The government has announced that a consistent system of food labelling will be in place across all supermarkets by the start of 2013, clearly indicating the healthiness, or not, of the foods we buy.
It’s the latest Government initiative to tackle the increasing obesity crisis in the UK, which costs the NHS around £4 billion a year. Britain is fast becoming one of the world’s laziest nations and experts hope making us more aware of the levels of unhealthy fats, salt and sugar in our food will help curb our expanding waistlines.
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To do this, they’re planning a simple visual representation of ‘good’, ‘medium’ and ‘bad’ food in the traffic light colours green, amber and red, which they hope will make people take notice.
But will it make families and individuals healthier?
Nutritionist Dr Marilyn Glenville thinks it’s a great start, as nutritional information will be more available to busy individuals in an instant. “I think it’s brilliant because it’s so obvious and in your face that it drives customers to make healthier choices.
“But the best thing is that it might make manufacturers change what they make. If their food comes with a lot of red traffic lights, they then change their recipe – because they don’t want their food to look like it’s bad. It should force them to start putting healthier food on the shelves.”
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The idea of a compulsory system of ‘traffic light’ labelling of food products was rejected by the European parliament in 2010 but several supermarkets and manufacturers, including Tesco, Morrison, Kellogg’s and Nestle began to label levels of salt, sugar, fat and calories voluntarily.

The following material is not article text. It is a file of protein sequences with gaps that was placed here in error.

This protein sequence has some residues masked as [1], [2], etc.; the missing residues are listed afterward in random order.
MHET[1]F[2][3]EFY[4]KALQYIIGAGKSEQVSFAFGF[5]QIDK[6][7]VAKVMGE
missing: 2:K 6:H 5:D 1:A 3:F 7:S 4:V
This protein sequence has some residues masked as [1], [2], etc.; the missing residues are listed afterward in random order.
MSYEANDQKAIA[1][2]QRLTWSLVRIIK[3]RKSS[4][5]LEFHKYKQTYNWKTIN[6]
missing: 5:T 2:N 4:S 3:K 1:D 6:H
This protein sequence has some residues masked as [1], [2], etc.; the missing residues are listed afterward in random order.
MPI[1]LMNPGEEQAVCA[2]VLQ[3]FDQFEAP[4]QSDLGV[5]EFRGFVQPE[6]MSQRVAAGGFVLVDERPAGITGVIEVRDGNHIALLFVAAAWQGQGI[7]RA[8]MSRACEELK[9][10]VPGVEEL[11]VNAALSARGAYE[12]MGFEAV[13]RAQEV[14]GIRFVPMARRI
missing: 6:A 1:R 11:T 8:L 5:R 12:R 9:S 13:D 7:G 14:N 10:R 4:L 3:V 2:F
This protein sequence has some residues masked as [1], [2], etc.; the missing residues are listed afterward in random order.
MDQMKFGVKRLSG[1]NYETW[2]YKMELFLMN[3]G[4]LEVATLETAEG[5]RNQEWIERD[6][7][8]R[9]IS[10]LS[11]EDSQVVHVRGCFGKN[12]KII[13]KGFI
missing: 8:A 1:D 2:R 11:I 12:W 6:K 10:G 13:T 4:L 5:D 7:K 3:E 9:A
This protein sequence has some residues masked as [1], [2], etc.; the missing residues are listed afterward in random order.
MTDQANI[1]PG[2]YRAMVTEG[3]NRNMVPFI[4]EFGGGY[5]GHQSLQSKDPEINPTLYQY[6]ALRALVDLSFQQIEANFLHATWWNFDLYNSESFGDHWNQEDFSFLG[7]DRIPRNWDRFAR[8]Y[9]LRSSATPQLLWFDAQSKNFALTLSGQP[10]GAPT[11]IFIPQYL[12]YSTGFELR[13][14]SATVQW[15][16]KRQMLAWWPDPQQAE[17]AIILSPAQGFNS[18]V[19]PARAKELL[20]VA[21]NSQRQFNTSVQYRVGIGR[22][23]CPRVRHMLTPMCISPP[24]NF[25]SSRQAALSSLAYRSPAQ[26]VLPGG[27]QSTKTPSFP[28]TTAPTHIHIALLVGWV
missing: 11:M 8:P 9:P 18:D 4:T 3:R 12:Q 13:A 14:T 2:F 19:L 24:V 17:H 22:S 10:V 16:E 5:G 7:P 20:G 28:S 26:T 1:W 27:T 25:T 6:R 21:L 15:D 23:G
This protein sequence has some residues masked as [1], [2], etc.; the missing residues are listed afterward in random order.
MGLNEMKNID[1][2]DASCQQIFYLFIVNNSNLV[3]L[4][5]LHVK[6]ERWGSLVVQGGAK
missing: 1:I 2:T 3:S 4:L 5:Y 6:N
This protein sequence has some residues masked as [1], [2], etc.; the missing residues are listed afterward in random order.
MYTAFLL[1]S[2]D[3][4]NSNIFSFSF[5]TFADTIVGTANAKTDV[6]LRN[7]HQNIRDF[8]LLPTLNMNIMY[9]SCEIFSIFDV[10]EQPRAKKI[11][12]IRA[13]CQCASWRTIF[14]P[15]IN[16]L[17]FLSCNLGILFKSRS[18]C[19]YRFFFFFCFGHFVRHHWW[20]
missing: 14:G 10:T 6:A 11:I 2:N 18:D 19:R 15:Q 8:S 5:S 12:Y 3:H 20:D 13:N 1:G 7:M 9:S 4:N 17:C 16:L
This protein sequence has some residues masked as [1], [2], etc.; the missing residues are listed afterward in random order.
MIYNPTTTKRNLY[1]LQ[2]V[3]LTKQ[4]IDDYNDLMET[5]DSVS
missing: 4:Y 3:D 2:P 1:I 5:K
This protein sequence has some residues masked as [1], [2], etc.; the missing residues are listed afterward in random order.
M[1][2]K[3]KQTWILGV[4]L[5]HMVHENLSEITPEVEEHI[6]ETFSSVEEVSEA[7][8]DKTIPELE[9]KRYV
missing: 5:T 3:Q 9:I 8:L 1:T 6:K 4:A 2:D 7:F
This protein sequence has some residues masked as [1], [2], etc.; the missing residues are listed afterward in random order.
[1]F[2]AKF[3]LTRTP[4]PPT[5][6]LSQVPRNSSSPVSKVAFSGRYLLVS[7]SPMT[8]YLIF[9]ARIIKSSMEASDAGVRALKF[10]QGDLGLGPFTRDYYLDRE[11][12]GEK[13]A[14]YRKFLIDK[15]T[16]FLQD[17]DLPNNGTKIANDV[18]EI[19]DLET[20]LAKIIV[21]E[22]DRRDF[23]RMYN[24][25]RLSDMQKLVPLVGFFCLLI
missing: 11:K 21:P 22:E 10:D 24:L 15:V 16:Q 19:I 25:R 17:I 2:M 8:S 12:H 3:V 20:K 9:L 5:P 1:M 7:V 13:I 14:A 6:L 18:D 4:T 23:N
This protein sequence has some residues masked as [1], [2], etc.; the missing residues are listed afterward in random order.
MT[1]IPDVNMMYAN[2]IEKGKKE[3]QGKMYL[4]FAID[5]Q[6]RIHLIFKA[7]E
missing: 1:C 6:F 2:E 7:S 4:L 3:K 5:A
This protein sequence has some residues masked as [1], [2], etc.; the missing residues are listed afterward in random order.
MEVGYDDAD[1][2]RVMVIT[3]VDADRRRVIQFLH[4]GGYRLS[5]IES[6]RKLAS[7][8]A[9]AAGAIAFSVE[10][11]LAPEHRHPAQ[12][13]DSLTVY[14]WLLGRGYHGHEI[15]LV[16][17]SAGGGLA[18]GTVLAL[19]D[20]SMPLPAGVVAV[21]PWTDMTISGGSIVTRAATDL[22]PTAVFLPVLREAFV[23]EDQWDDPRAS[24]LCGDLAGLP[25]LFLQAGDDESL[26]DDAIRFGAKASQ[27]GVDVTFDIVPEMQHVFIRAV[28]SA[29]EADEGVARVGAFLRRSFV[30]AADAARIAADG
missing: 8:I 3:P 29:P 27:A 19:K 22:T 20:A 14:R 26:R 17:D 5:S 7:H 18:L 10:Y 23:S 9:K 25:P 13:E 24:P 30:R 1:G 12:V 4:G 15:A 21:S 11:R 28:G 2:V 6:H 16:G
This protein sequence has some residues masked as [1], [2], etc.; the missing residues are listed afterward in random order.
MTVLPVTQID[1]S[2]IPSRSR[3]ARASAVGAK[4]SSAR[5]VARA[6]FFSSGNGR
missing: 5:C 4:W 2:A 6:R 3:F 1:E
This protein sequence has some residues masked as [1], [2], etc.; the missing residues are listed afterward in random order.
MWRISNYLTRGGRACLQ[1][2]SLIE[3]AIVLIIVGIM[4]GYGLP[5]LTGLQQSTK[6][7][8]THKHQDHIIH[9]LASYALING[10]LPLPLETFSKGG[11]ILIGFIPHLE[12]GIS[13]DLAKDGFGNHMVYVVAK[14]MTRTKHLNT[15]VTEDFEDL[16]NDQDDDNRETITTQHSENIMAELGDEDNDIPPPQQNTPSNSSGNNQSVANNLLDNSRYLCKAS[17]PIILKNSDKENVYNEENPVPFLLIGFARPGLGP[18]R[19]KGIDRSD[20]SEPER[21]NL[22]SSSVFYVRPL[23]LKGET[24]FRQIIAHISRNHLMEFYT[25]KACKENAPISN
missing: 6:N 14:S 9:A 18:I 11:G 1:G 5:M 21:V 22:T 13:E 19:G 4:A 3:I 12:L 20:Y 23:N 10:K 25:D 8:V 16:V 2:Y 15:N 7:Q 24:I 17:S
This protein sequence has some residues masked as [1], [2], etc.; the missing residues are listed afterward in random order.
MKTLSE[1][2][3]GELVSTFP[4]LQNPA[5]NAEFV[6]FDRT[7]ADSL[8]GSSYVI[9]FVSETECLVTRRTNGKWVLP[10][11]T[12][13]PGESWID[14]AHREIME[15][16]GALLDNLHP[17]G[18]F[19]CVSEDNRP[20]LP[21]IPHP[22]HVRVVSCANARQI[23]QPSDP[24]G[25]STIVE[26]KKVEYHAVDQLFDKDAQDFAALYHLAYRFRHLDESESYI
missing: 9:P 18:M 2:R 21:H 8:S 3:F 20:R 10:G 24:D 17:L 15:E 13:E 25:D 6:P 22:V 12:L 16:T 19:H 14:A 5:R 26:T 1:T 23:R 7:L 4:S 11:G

Earlier this year BBC documentary The Men Who Made Us Fat investigated how some food manufacturers wielded their power to avoid labelling food with this clear, colour-coded information about its health credentials.
At the time the Food and Drinks Association, which represents the industry, insisted foods such as cheese and cereal shouldn’t be ‘demonized’ with an overly simple red, amber and green categorisation.
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Public Health Minister Anna Soubry thinks the move will see big changes, saying: "By having a consistent system we will all be able to see, at a glance, what is in our food. This will help us all choose healthier options and control our calorie intake.
"Obesity and poor diet cost the NHS billions of pounds every year. Making small changes to our diet can have a big impact on our health and could stop us getting serious illnesses - such as heart disease - later in life."
Dr Marilyn added: “It means that if you pick up a food that’s mostly red, you’re hopefully choose to have mostly green for the rest of the day. I hope it becomes compulsory across all manufacturers.”
But the move hasn’t been universally welcomed. Some suggest that it oversimplifies diet and doesn’t focus on nutrition as a whole or make a differentiation between good and bad fats.
Will traffic light labelling change your buying habits? Head to Twitter to tell us what you think - @YLifestyleUK.